I am proud to say I am not one of those people who started bashing Gladiator only after it won the Best Picture and Actor Oscars in 2000 – I disliked the movie when I saw it in May of that year, and see no reason to change my opinion of it now. The best thing about the movie probably is Russell Crowe`s performance – he is appropriately tough and angry, and Joaquin Phoenix is pretty good as well as the petty Emperor. But Gladiator is such a miserable experience because Crowe`s character is so miserable from beginning to end – the whole damn movie, I was hoping someone would just kill him already to relieve him of his agony. True, you don’t need to have a happy character at the center of your movie, but he should at least be interesting – and he really wasn`t. Added to the this, the special effects looked like the belonged in a video game, not a movie (a major disappointment, considering Scott is usually so good at using them, AND the fact that they still somehow won an Oscar.) There are some good battle scenes but overall, I found Gladiator to be a fairly miserable slog.

12. Robin Hood (2010)
Robin Hood is one of the most famous, most filmed stories in history. The ultimate Robin Hood movie has always been, and probably always will be, the 1938 version starring Errol Flynn. But there have been other good versions of the story. When Ridley Scott and Russell Crowe teamed up (yet again) to make this one, they decided to make a more serious version – one that ends where most other stories of Robin Hood begin. By itself, that is not really a bad idea. The problem with this Robin Hood, is that the title character is rather dull and boring – and the rest of the cast has no depth and are even less interesting. I`m also not sure why anyone who was attracted to the Robin Hood story would try to make it into Braveheart. The battle sequences are well done, but there is little else in the movie that truly holds your interest. It`s not a bad movie by any means, but it certainly not very good either. The best way to describe the movie would be to say it is completely forgettable.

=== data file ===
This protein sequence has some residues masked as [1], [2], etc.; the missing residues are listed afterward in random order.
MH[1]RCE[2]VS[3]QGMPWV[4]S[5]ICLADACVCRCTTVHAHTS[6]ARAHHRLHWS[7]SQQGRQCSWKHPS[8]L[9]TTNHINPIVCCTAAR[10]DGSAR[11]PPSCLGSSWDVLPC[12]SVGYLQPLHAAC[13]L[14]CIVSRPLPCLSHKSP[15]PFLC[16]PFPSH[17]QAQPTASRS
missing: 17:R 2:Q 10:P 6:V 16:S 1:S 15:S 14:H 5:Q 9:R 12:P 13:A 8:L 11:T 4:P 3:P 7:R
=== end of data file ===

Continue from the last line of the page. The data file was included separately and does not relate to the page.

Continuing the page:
11. G.I. Jane (1997)
I know a lot of people didn’t really like G.I. Jane – they viewed it as a stunt by Demi Moore – then one of the biggest movie stars in the world, and a major sex symbol to bulk up physically and shave her head. And yet, the film is actually well made by Scott – who captures Navy SEALs training in all of its intensity and physicality, and surrounds Moore with interesting characters played Viggo Mortenson (as the drill instructor, a little more complicated than most), Scott Wilson (as the head of the program, who may be sexist, but tries to hide it) and Anne Bancroft as a Senator, who wants Moore to succeed for P.R. purposes. And it must be said that Moore, an actress I do not usually like, is actually very good in the movie – she is tough and driven, and plays the role as well as it could be played. Yes, the film tries to add in some plot twists and turns that do not really work, but overall G.I. Jane is a good, effective movie. Not great, but good.